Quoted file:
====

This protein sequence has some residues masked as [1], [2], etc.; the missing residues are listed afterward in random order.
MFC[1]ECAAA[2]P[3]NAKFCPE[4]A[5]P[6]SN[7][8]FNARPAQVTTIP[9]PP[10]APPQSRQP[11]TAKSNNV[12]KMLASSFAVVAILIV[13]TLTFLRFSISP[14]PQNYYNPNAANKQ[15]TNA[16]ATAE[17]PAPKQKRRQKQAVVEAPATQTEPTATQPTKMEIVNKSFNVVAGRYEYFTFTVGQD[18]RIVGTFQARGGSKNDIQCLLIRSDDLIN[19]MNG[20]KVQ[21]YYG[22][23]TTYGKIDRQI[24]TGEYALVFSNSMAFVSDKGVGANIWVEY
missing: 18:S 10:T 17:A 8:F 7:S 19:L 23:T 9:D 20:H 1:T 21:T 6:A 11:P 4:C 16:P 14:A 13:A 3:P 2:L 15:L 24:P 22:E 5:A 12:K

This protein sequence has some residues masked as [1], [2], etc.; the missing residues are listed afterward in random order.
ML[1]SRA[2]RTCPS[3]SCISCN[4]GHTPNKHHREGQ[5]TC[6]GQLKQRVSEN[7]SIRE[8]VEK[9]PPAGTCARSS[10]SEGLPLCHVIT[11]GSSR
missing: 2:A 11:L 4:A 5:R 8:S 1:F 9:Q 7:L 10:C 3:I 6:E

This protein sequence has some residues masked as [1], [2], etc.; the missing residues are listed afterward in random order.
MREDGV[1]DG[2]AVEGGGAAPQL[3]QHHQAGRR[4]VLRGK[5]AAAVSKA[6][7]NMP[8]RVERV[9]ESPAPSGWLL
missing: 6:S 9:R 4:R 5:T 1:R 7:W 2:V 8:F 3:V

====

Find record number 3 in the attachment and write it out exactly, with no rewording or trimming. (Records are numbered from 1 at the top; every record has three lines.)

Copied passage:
This protein sequence has some residues masked as [1], [2], etc.; the missing residues are listed afterward in random order.
MREDGV[1]DG[2]AVEGGGAAPQL[3]QHHQAGRR[4]VLRGK[5]AAAVSKA[6][7]NMP[8]RVERV[9]ESPAPSGWLL
missing: 6:S 9:R 4:R 5:T 1:R 7:W 2:V 8:F 3:V